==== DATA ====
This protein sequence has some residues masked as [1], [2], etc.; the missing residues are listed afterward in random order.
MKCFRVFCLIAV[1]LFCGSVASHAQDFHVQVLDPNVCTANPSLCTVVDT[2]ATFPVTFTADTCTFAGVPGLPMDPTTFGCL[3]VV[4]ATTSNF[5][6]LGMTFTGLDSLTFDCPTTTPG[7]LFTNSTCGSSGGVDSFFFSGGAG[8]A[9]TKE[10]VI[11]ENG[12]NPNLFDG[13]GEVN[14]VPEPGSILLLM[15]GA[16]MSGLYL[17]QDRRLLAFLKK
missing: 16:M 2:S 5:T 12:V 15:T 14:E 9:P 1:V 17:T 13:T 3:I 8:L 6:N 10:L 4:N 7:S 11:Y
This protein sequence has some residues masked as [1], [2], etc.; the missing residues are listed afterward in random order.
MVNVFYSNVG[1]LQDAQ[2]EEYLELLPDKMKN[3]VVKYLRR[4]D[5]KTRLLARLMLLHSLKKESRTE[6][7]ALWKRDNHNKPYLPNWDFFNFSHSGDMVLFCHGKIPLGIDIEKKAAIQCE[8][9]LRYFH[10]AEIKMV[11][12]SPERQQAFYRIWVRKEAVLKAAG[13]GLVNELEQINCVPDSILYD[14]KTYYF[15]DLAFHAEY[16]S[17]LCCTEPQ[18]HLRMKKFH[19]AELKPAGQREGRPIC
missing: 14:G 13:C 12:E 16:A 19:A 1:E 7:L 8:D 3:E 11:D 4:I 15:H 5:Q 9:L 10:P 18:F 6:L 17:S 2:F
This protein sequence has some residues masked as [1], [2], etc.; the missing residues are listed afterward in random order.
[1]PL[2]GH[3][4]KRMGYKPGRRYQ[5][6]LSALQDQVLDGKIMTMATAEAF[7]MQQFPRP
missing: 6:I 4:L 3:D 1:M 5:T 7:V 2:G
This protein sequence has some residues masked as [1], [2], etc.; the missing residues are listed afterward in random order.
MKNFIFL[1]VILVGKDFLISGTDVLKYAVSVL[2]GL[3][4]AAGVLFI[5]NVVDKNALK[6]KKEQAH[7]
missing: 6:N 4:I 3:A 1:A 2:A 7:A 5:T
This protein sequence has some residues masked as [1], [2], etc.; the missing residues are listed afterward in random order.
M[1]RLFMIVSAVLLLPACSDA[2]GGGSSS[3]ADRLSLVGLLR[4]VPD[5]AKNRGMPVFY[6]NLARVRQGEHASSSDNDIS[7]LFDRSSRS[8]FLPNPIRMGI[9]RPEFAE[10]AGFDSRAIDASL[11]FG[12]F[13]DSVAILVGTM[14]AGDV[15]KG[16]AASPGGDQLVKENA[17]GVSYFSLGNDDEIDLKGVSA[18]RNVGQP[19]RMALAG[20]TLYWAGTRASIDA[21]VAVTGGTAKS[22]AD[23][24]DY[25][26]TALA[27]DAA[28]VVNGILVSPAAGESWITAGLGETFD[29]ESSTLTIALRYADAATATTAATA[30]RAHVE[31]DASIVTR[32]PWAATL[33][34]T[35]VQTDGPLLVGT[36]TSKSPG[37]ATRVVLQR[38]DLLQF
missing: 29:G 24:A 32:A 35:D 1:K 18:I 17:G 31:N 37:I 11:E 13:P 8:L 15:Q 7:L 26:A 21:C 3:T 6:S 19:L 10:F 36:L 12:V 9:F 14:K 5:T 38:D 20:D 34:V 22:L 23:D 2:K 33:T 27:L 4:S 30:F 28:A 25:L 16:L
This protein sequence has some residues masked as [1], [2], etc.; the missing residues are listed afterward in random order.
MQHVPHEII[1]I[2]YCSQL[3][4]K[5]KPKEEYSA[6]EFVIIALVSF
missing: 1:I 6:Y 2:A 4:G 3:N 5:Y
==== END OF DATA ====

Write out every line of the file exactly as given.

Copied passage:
This protein sequence has some residues masked as [1], [2], etc.; the missing residues are listed afterward in random order.
MKCFRVFCLIAV[1]LFCGSVASHAQDFHVQVLDPNVCTANPSLCTVVDT[2]ATFPVTFTADTCTFAGVPGLPMDPTTFGCL[3]VV[4]ATTSNF[5][6]LGMTFTGLDSLTFDCPTTTPG[7]LFTNSTCGSSGGVDSFFFSGGAG[8]A[9]TKE[10]VI[11]ENG[12]NPNLFDG[13]GEVN[14]VPEPGSILLLM[15]GA[16]MSGLYL[17]QDRRLLAFLKK
missing: 16:M 2:S 5:T 12:V 15:T 14:E 9:P 1:V 17:T 13:T 3:I 8:L 6:N 10:L 4:N 7:S 11:Y
This protein sequence has some residues masked as [1], [2], etc.; the missing residues are listed afterward in random order.
MVNVFYSNVG[1]LQDAQ[2]EEYLELLPDKMKN[3]VVKYLRR[4]D[5]KTRLLARLMLLHSLKKESRTE[6][7]ALWKRDNHNKPYLPNWDFFNFSHSGDMVLFCHGKIPLGIDIEKKAAIQCE[8][9]LRYFH[10]AEIKMV[11][12]SPERQQAFYRIWVRKEAVLKAAG[13]GLVNELEQINCVPDSILYD[14]KTYYF[15]DLAFHAEY[16]S[17]LCCTEPQ[18]HLRMKKFH[19]AELKPAGQREGRPIC
missing: 14:G 13:C 12:E 16:A 19:A 1:E 7:L 8:D 3:E 11:D 4:I 15:H 5:Q 9:L 10:P 18:F 6:L 17:S 2:F
This protein sequence has some residues masked as [1], [2], etc.; the missing residues are listed afterward in random order.
[1]PL[2]GH[3][4]KRMGYKPGRRYQ[5][6]LSALQDQVLDGKIMTMATAEAF[7]MQQFPRP
missing: 6:I 4:L 3:D 1:M 5:T 7:V 2:G
This protein sequence has some residues masked as [1], [2], etc.; the missing residues are listed afterward in random order.
MKNFIFL[1]VILVGKDFLISGTDVLKYAVSVL[2]GL[3][4]AAGVLFI[5]NVVDKNALK[6]KKEQAH[7]
missing: 6:N 4:I 3:A 1:A 2:A 7:A 5:T
This protein sequence has some residues masked as [1], [2], etc.; the missing residues are listed afterward in random order.
M[1]RLFMIVSAVLLLPACSDA[2]GGGSSS[3]ADRLSLVGLLR[4]VPD[5]AKNRGMPVFY[6]NLARVRQGEHASSSDNDIS[7]LFDRSSRS[8]FLPNPIRMGI[9]RPEFAE[10]AGFDSRAIDASL[11]FG[12]F[13]DSVAILVGTM[14]AGDV[15]KG[16]AASPGGDQLVKENA[17]GVSYFSLGNDDEIDLKGVSA[18]RNVGQP[19]RMALAG[20]TLYWAGTRASIDA[21]VAVTGGTAKS[22]AD[23][24]DY[25][26]TALA[27]DAA[28]VVNGILVSPAAGESWITAGLGETFD[29]ESSTLTIALRYADAATATTAATA[30]RAHVE[31]DASIVTR[32]PWAATL[33][34]T[35]VQTDGPLLVGT[36]TSKSPG[37]ATRVVLQR[38]DLLQF
missing: 29:G 24:A 32:A 35:D 1:K 18:I 17:G 31:N 37:I 11:E 13:P 8:L 15:Q 7:L 26:A 21:C 3:T 6:S 19:L 10:F 36:L 12:V 9:F 14:K 5:T 38:D 20:D 34:V 22:L 23:D 2:K 33:T 27:L 4:S 30:F 28:A 25:L 16:L
This protein sequence has some residues masked as [1], [2], etc.; the missing residues are listed afterward in random order.
MQHVPHEII[1]I[2]YCSQL[3][4]K[5]KPKEEYSA[6]EFVIIALVSF
missing: 1:I 6:Y 2:A 4:G 3:N 5:Y